Link to Owner Dr. Robert B. Pamplin Jr.



Easter gatherings push spread; Baker expects county's risk level to be elevated

After two weeks ranked as lower risk for COVID, case numbers have spiked in Jefferson County again. As of Monday, the county has 27 active cases, eight of those patients are in the hospital. Over the weekend, public health fielded coronavirus cases in people from age 1 to 97.

"The cases that we are looking at here in the last couple of days all look to be related to Easter," says Michael Baker, Jefferson County Public Health director.

Baker says family gatherings and church gatherings make up for most of the spread, with some cases related to events or individuals in Deschutes County.

At this rate, Baker expects the state to reclassify the county at a higher risk level. The state will announce new classifications Tuesday, April 20. New restrictions would go into effect Friday, April 23. If the county moves from lower risk to moderate risk, indoor capacity at restaurants and entertainment venues cap at 100, or 50%, whichever is smaller. Outdoor gatherings go from a 300-person maximum, down to 150. Closing time drops from midnight to 11 p.m. Places of worship go from a 75% maximum down to 50%.

"The rise in cases points to the fact that (the virus) is still here," says Baker, "and it does take our individual actions to keep those numbers down."

Public health has found no evidence of COVID spread in schools, which he contrasts to the spread at Easter gatherings.

"At school, they're required in order to be open to have the masks, the distancing, the hygiene, things like that," observes Baker. "At a church gathering or a family gathering, there's the recommendations, but those aren't always followed."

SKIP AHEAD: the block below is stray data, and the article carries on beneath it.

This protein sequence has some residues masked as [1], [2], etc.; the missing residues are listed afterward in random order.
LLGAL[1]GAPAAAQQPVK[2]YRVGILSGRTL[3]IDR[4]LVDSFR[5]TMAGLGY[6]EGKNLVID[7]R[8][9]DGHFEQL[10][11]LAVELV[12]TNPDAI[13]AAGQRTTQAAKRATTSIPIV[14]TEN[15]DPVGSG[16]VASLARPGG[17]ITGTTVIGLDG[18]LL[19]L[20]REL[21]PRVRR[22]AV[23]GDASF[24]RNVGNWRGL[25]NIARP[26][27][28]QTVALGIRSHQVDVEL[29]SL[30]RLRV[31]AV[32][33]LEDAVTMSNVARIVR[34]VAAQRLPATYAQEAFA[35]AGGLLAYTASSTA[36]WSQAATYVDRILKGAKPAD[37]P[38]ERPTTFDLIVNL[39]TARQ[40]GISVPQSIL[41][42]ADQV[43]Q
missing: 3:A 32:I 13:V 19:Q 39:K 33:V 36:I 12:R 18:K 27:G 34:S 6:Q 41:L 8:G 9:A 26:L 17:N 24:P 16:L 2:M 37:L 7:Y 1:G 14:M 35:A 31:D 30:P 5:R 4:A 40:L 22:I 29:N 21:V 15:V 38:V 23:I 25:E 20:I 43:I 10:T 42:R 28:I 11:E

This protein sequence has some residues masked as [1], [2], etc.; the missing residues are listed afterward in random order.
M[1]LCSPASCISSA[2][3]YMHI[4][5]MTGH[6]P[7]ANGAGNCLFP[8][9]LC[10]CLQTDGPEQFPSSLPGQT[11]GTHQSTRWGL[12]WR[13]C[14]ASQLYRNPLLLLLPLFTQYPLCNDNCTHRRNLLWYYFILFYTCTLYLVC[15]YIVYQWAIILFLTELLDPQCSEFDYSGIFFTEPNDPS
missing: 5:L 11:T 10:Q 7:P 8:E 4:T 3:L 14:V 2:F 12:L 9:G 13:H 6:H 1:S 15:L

The contrast confirms to Baker that masks, distancing and hygiene are still the frontline of defense against the virus.

The agency also moves full steam ahead with the second weapon: the vaccine. Monday, April 19, everyone ages 18 and older qualifies for the Moderna vaccine, ages 16 and older for those who want the Pfizer shot.

"Since the 19th is the opening of eligibility for everyone, we're trying to have one large clinic," says Baker. "We're trying to get as many doses as we can and just open it up to everyone in the community."

Public health will hold the vaccine clinic April 19 at the First Baptist Church of Madras from 9 a.m. to 4 p.m.

Another clinic Saturday, April 24 focuses on employees of Bright Wood and Keith Manufacturing, but public health hopes to get enough vaccine to invite more members of the community. Again, First Baptist Church of Madras hosts the clinic from 9 a.m. to 4 p.m.

The county passed a milestone this week. Friday, April 9 was the one-year anniversary of the first COVID case involving a Jefferson County resident.

"A year later, it's hard to believe we made it through all of that." Baker says the pandemic forced the public health department to work harder and closer than ever before. "It's helped foster a really good team environment. If we can make it through this, we can make it through anything."

COVID vaccine clinics

April 19

9 a.m. - 4 p.m.

First Baptist Church of Madras

85 NE A St.

Open to all ages 18 and older

April 24

9 a.m. - 4 p.m.

First Baptist Church of Madras

85 NE A St.

Open to Bright Wood and Keith Manufacturing employees and others age 18 and older

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